One of the advantages of a music scene that’s as small and young as the one in Ulaanbaatar is that if someone is passionate enough about something, they can make it their own.
Reggae fanatic Gansukh Bilegdemberel, who goes by “Bidi”, is one great example.
Bidi is a 26 year old music lover who doesn’t let the fact that he’s not musically talented stop him from being very active in the scene. I first met him last winter when he was producing a live music performance television program called “Big Break”. He had his finger pressed pretty firmly on the city’s music pulse and a database full of musicians’ names and numbers to boot.
It was at this initial meeting that Bidi first told me about his ambition to put on a big reggae party. I wasn’t surprised Bidi was into reggae. His dreadlocks and green, yellow and red sweatshirt gave him away. He also told me he wanted to produce a band that would play reggae music using traditional Mongolian instruments.
While the latter idea has yet to materialize, Bidi did hold a reggae party last spring that was, by all accounts, a success.
“Big Up! Vol. 1 Reggae Party” featured about 5 musicians singing reggae covers and original reggae tunes composed in Mongolian. The venue was decked out in green, yellow and red, and a table at the front sold Rasta merchandise – everything from woven hats to hemp bracelets.
But the juxtaposition with the late-spring snow outside was a stark reminder that Mongolia is very different from Reggae’s homeland of Jamaica. The sparsely populated, landlocked, mostly frozen country is hardly a place for beach parties.
But that didn’t stop the atmosphere inside from heating up.
After the live music finished, Bidi took his post at the DJ table and played a whole range of beach-appropriate music. Reggae was certainly present, but he cast a wider net, playing Fugees, Macarena, UB40, and even Swing.
“I wish that more music genres would come to the Mongolian music scene. Not only reggae, but also Latin American music, salsa, rumba, Arabian music, and Indian music”, he later told me.
But that’s only a matter of time.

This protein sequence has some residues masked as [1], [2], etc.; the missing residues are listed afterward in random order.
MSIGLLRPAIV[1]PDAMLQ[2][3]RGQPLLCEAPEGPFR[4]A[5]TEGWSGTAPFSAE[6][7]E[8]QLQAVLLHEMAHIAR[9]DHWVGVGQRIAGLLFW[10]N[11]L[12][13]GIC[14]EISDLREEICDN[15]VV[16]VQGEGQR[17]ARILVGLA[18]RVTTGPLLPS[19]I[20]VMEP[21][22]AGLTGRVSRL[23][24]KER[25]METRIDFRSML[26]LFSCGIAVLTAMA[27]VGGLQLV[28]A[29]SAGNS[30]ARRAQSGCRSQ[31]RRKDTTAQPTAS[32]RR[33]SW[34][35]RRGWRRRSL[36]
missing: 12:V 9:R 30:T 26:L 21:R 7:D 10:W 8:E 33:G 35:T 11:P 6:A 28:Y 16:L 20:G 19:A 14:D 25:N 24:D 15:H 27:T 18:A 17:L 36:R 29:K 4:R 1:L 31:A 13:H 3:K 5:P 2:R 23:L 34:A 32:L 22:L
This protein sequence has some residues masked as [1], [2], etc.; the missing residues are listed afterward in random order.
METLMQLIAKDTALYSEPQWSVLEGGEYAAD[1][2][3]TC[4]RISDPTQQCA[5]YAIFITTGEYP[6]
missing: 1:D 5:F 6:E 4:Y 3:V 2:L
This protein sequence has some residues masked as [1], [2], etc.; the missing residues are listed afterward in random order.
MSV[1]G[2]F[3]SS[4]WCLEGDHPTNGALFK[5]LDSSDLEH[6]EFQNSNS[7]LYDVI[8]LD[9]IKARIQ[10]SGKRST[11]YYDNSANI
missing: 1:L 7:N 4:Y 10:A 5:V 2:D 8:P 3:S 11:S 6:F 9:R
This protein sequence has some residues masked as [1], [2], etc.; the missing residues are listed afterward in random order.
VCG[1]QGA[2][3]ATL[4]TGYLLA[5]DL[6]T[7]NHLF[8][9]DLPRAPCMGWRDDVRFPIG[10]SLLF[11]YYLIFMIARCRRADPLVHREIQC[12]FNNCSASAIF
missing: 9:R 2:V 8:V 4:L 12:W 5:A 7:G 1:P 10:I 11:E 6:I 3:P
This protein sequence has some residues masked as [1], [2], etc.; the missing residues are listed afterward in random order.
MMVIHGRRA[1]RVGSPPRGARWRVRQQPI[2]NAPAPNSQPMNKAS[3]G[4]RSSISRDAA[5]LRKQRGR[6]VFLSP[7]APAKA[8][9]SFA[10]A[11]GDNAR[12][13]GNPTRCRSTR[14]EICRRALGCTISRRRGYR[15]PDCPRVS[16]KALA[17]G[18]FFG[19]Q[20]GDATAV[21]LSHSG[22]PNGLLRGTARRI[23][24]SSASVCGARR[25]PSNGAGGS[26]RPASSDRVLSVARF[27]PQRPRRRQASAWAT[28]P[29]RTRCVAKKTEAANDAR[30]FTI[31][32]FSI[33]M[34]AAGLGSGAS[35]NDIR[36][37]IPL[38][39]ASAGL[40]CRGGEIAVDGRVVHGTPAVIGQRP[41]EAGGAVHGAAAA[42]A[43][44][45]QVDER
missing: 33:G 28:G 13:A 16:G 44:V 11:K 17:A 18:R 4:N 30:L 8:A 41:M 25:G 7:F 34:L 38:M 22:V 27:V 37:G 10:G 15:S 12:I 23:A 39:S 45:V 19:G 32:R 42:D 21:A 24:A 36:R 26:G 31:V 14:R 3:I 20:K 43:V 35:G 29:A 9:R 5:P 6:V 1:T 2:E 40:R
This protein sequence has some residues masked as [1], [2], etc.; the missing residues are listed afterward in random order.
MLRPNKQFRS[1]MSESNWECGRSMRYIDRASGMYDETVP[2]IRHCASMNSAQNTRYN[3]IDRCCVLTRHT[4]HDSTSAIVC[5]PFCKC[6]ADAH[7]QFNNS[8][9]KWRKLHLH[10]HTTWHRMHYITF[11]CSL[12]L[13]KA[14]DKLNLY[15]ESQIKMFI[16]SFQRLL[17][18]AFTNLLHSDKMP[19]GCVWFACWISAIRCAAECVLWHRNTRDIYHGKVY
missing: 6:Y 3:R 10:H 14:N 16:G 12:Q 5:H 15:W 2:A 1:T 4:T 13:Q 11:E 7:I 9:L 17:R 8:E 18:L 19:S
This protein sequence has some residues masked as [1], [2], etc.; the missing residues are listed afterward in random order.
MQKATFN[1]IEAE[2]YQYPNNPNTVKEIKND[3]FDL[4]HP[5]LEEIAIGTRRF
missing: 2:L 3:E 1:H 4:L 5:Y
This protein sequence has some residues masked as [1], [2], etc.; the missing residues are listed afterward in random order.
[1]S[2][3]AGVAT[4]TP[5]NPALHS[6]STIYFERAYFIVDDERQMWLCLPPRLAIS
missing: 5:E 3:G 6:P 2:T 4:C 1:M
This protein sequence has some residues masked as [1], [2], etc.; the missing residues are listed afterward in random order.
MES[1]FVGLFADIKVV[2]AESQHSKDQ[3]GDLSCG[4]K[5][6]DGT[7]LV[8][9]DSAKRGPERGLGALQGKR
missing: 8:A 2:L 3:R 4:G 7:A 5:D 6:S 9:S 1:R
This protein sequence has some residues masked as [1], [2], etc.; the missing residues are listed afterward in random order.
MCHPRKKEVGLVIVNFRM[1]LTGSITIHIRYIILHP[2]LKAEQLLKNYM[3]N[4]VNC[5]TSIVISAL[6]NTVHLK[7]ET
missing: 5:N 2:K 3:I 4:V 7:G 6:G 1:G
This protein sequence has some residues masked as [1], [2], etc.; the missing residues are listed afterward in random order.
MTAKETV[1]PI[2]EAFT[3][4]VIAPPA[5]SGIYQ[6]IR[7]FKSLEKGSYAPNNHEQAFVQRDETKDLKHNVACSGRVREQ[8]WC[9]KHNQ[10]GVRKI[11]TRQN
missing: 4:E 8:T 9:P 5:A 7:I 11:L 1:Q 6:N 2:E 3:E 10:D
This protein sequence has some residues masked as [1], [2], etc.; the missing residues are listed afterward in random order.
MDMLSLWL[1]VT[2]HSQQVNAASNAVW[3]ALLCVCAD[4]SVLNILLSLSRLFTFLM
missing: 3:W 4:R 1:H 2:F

The adoption of the internet has been late but fierce. It wasn’t ubiquitous until about 6 years ago, but in that time has exploded. I’m happy to report my own connection in Ulaanbaatar is much faster than it ever was in my previous apartment in Washington, DC.
For a country hungry to consume and adapt music from around the world, the internet has been key.
“It’s easier for guys to get information today,” says Bidi. “Now, they can listen to music genres and artists from all around the world very quickly with their iPods and computers, and they are all able to know about it.”
But consumption and replication isn’t Bidi’s ultimate goal. He says it’s important for musicians to create something uniquely Mongolian.
“If a Mongolian singer sings just like Justin Beiber, he can’t become famous in the world. That’s why we should know more about ourselves – like Mongolian tradition, culture, and philosophy. And we should connect the wonderful things from this to art and music and let the world know about us.”
This sentiment his something that has been echoed in almost every interview I’ve done here. There’s a real sense that Mongolian musicians need to offer something different to the world. But there’s also a belief that they have a lot to offer.
Should Bidi’s reggae band using Mongolian traditional instruments one day materialize it would ultimately serve two purposes: to continue to spread the gospel of reggae in Mongolia and show the rest of the world one of the many things Mongolia has to offer them.